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I am doing some research to prepare some web development environment for our small(10ppl and growing) new office.

User Case: For each new web project usually we create new alias on an Apache server someproject.companywebsite From my understanding in order to see this website locally for all the rest of our team(including mangers and directors) they will need to edit hosts file (e.g. "192.168.1.10 someproject.companywebsite"), and like that each time for a new project(can be 2-5 each week)

Solution: And I looking for a solution how to edit this hosts file only once and distribute it over all mac machines in our network at once or much more flawlessly than poking around with each machine every time over and over again. Is that possible? Or that a very wrong way of doing that?

Perhaps we better set up own local dns server and point to it our router? Though own dns server a bit concerns me because of might be some network interruption and others lags, if you know what I mean.

Or perhaps there are another workflows for that? What's the best way for such things?

So I'll be so grateful to hear some advices from experienced admins. I couldn't find that info on internet, so if you know where to read about it, point me in a right direction.

Thank you in advance Alex

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4 Answers 4

To add to what ionfish and jmontano said, you can set up your own DNS server so that it behaves differently based upon where the request comes from. That way, you can have a public server that has a private side. Our server has a public static IP with only mail and web available, but then has a local IP (10.n.n.n) that supplies AFP and other services, but ONLY to the local network.

This way, you could share the files instead of distributing them, and still be secure.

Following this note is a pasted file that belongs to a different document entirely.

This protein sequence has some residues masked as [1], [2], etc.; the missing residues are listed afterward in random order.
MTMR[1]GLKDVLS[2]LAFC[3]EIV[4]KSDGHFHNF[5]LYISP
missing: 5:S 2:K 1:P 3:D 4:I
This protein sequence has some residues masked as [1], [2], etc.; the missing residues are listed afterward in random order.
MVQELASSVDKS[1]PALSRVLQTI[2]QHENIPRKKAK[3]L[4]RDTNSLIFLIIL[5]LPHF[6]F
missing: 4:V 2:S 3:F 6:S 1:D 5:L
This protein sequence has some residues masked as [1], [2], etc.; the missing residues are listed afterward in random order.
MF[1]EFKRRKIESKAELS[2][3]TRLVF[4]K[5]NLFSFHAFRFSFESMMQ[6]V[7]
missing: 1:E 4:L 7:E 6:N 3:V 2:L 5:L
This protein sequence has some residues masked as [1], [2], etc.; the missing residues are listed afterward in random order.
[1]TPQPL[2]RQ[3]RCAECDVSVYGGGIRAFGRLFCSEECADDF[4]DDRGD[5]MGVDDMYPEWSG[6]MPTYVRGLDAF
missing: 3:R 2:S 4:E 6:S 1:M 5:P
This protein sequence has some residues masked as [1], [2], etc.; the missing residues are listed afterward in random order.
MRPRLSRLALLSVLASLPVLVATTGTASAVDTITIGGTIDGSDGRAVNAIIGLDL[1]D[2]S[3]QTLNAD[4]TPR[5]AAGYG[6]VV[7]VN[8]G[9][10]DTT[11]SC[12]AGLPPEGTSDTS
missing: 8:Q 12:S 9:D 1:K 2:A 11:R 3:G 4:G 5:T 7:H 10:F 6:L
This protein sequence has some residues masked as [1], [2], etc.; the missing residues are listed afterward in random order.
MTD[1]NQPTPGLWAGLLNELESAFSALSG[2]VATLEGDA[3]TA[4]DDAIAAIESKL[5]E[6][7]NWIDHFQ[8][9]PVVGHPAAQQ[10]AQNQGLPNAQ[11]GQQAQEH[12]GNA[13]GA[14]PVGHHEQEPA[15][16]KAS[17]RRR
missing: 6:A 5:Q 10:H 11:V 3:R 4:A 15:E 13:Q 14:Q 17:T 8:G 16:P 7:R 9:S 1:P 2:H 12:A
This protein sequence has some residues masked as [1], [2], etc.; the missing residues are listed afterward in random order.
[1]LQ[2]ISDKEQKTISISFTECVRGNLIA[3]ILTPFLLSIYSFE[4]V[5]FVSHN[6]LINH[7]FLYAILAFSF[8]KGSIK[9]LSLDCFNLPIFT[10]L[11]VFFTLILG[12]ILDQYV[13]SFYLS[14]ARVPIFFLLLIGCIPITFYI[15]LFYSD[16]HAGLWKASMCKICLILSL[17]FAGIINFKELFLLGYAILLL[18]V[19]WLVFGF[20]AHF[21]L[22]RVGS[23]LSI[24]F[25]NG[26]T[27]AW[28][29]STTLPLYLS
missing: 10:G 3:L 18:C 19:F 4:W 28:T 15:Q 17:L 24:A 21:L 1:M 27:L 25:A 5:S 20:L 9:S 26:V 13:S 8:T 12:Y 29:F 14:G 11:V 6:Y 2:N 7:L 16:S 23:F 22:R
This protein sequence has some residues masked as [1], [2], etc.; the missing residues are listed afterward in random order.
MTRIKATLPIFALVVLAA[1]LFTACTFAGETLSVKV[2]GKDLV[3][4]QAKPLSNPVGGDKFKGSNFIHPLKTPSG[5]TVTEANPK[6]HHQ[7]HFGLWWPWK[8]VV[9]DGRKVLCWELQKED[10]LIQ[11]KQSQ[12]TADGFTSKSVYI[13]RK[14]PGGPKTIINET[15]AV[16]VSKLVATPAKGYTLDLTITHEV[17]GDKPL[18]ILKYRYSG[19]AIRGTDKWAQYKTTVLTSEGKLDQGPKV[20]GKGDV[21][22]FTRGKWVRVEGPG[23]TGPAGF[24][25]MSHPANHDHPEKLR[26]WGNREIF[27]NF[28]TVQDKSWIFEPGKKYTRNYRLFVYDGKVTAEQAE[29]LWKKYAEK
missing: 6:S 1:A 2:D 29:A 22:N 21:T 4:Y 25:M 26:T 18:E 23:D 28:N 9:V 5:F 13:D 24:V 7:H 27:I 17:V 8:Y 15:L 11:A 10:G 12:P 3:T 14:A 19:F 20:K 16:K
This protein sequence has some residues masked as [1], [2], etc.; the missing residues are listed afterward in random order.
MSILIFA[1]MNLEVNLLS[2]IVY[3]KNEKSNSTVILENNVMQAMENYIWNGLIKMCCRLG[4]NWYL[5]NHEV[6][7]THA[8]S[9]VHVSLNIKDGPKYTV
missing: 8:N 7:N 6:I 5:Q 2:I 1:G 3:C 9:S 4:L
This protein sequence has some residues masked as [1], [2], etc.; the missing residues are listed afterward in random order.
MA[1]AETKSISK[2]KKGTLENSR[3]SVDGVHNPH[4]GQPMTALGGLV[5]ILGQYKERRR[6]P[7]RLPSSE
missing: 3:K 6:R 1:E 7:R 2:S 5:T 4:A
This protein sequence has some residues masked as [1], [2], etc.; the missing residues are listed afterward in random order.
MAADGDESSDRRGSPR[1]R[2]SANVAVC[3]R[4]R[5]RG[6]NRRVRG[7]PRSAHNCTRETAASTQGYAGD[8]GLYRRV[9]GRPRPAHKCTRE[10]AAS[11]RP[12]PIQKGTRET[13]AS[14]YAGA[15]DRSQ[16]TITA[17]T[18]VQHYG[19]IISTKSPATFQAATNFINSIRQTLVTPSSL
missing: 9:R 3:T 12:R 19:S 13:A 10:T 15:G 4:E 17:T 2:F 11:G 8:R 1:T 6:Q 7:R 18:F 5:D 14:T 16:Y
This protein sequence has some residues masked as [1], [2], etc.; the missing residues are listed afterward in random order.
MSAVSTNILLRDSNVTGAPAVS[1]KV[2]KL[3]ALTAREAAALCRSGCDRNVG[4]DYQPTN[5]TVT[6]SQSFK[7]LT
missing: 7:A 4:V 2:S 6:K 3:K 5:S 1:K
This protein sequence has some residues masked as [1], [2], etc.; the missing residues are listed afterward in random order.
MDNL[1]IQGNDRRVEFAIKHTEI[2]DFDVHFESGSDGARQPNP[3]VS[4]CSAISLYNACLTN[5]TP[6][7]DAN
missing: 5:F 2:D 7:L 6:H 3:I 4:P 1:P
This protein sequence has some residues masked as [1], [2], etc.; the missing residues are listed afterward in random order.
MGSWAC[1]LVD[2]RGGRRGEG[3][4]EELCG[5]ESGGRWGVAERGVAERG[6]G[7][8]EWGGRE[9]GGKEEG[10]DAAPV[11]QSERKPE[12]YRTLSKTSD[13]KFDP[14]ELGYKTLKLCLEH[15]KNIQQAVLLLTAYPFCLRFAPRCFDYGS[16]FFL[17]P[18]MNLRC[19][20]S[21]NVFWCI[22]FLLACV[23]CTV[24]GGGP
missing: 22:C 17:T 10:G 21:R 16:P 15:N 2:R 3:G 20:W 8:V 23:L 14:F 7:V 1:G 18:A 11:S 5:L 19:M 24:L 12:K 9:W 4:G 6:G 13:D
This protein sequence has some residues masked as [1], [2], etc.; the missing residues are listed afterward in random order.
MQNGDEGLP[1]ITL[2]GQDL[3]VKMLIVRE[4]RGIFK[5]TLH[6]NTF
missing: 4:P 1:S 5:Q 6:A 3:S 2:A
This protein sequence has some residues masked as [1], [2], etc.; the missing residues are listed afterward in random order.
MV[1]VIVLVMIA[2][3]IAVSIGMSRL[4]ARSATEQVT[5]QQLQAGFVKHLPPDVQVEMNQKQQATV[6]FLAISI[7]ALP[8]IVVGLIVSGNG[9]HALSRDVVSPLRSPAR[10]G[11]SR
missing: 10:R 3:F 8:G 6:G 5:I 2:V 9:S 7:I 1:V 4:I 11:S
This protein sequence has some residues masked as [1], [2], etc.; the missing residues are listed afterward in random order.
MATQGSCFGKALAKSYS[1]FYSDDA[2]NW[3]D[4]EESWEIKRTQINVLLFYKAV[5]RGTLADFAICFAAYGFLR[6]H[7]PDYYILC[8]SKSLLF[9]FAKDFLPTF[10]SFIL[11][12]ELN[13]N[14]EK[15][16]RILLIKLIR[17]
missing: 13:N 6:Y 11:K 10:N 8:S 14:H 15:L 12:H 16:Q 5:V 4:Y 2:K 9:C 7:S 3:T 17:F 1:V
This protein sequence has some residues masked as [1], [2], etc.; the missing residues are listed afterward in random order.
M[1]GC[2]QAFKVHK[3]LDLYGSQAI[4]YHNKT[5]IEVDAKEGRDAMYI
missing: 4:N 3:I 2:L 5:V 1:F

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Alex, I think using your own DNS server is a better and easy to administer solution than to distribute hosts files across your machines.

Here are my suggestions:

  1. Install Homebrew
  2. Install Dnsmasq and read the man
  3. Set up the main DNS on dev's Macs to the Mac running Dnsmasq

Now Alex, you may use DNS forwarders to speed up your name resolution a bit more.

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This site explains in an easy way how to setup dnsmasq for development [echoditto.com/blog/… –  jmontano Jan 25 '13 at 21:08

Editing hosts files on all your machines for each project 2-3 times per week is not efficient agreed? Why not use an internet domain which you all have accessed to used for development only. Secure it with htaccess to your office IP's or simply password protect it. You'll be able to create as many subdomains as you want for each project and not have to worry about editing hosts files on each mac machine. Your own local DNS server? Again not efficient for trying to manage 10 people developing websites when so many simpler methods exist. You're opening up a can of worms, what happens when DNS goes down, fails, is hacked, or needs updates?

Amazon offers 1 free year of a micro instance. That plus subversion should keep all your developers working together easily.

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You can actually set your DNS records (on the domain itself) to use local area networks. For example, I have one domain on our network going to `http://10.160.1.234' which only works inside our network, but if someone in another country pings it, it will indeed resolve to that IP. This is probably easier than to distribute host files, because it doesn't require updating all of them.

Alternatively you can run a local DNS server and have all the workstations use that to resolve domains.

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